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While Yuri Gagarin was the first man to orbit the Earth, his achievement was only a world first for humankind and only made possible by the space explorers before him. In the name of scientific research, the Soviet Union sent several dogs into space prior to Gagarin’s 1961 landmark accomplishment. In November 1957, the world watched on as a three-year-old mutt shot off into the atmosphere aboard Sputnik 2. On it was the true first pioneer of space: a mixed-breed dog named Laika.
As part of the prolific Soviet space programme, street dogs were used to further the scientific study of space and gravity at a time when researchers were still trying to figure out the effects of weightlessness on the body. Found on Moscow‘s streets, Laika was one such canine.
Strays were chosen because Soviet scientists believed they had developed the resilience required for space exploration. Preferred over the monkeys used in the American space programme, street mutts were thought to have a resilience and a hardiness to them that were essential for withstanding the gruelling conditions of space aviation. Female dogs were also preferred over male dogs as they were generally smaller and more placid, and eliminated the very real problem of what to do with a cocked leg inside a rocket.
Before departure and like the cosmonauts that followed her, Laika had to undertake training in preparation for her adventure. Along with two other dogs that were also being prepped for space aviation, Laika was kept in a cage and trained to eat a nutritional jelly-like substance, which would be her food substitute for the trip.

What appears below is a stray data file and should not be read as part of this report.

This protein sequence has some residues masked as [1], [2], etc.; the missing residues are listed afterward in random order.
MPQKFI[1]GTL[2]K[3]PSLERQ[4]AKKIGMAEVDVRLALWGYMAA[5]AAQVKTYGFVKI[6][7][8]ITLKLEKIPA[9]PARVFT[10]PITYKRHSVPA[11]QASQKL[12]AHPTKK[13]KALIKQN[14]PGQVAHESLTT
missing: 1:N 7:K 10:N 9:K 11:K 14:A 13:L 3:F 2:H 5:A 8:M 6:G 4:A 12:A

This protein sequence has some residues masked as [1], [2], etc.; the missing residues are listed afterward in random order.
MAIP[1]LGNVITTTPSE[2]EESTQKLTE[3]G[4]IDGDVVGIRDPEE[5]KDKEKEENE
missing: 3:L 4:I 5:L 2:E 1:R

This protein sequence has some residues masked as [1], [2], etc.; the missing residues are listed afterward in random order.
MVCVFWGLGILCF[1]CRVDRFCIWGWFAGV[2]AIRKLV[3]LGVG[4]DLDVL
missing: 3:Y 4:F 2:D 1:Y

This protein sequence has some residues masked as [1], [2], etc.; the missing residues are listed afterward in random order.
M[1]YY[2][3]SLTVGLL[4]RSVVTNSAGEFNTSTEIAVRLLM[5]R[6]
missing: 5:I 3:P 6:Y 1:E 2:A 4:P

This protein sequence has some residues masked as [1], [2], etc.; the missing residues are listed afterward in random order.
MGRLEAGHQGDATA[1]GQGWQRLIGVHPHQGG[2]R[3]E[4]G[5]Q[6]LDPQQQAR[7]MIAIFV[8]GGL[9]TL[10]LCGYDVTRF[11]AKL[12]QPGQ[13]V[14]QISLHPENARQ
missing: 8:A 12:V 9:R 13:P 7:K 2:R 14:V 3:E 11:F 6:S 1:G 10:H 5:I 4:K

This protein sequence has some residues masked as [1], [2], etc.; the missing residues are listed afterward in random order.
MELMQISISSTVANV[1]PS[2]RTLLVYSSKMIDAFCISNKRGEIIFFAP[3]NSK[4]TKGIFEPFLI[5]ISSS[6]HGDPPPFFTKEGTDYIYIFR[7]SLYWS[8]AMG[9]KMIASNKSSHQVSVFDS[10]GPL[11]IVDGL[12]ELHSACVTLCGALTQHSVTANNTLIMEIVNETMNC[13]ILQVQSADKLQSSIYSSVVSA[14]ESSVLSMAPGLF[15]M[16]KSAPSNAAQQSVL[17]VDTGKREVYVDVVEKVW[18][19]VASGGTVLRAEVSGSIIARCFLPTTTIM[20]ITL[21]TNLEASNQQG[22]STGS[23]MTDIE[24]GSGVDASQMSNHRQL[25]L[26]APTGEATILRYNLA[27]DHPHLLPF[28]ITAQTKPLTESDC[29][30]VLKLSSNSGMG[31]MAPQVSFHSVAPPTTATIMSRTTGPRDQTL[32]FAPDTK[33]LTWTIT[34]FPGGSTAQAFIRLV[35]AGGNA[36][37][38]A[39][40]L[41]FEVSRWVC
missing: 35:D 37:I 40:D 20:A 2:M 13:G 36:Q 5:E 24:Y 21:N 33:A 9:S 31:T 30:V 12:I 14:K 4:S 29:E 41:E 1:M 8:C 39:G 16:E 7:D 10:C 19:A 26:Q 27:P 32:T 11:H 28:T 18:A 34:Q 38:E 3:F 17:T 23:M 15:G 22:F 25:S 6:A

Laika’s mission was never intended to be a round trip – no provisions were made in time for the safe return of the rocket. Sputnik 2’s launch was to coincide with the 40th anniversary of the Bolshevik Revolution, and there wasn’t enough time to plan for the rocket’s safe return. The rocket orbited Earth 2,570 times before combusting in the atmosphere in April 1958.
Laika died early on into the mission, although this fact was initially hushed over. Early reports claimed she had died by various means, including ethical euthanasia or that she had run out of oxygen on the eighth day. In 2002, the truth revealed that Laika had suffocated within the first several hours of the mission.
Although tragic and not without backlash, her death and efforts were instrumental in future Soviet space endeavours and research. Laika paved the way for the following successful mission completed by Belka and Strelka, which brought humankind one huge step closer to entering space. Belka and Strelka were two more strays who survived an orbit of Earth in 1960 and were rewarded with all the sausage they could eat upon their return.
The Soviet Union sent over six mongrels into space before Gagarin orbited the Earth, which triggered a wave of appreciation for street dogs across the USSR. In schools, children were taught how to be nice to strays, and the price of mixed-breed dogs grew. At the forefront of all this adoration were these three canine heroes of space.
After their completed mission, Belka and Strelka joined Laika as new cultural icons and were adored by the Soviet masses. These sweet dogs of space were soon to be found on trinkets and memorabilia and in the media, as they made their way into pop culture and into the hearts of the Soviet people.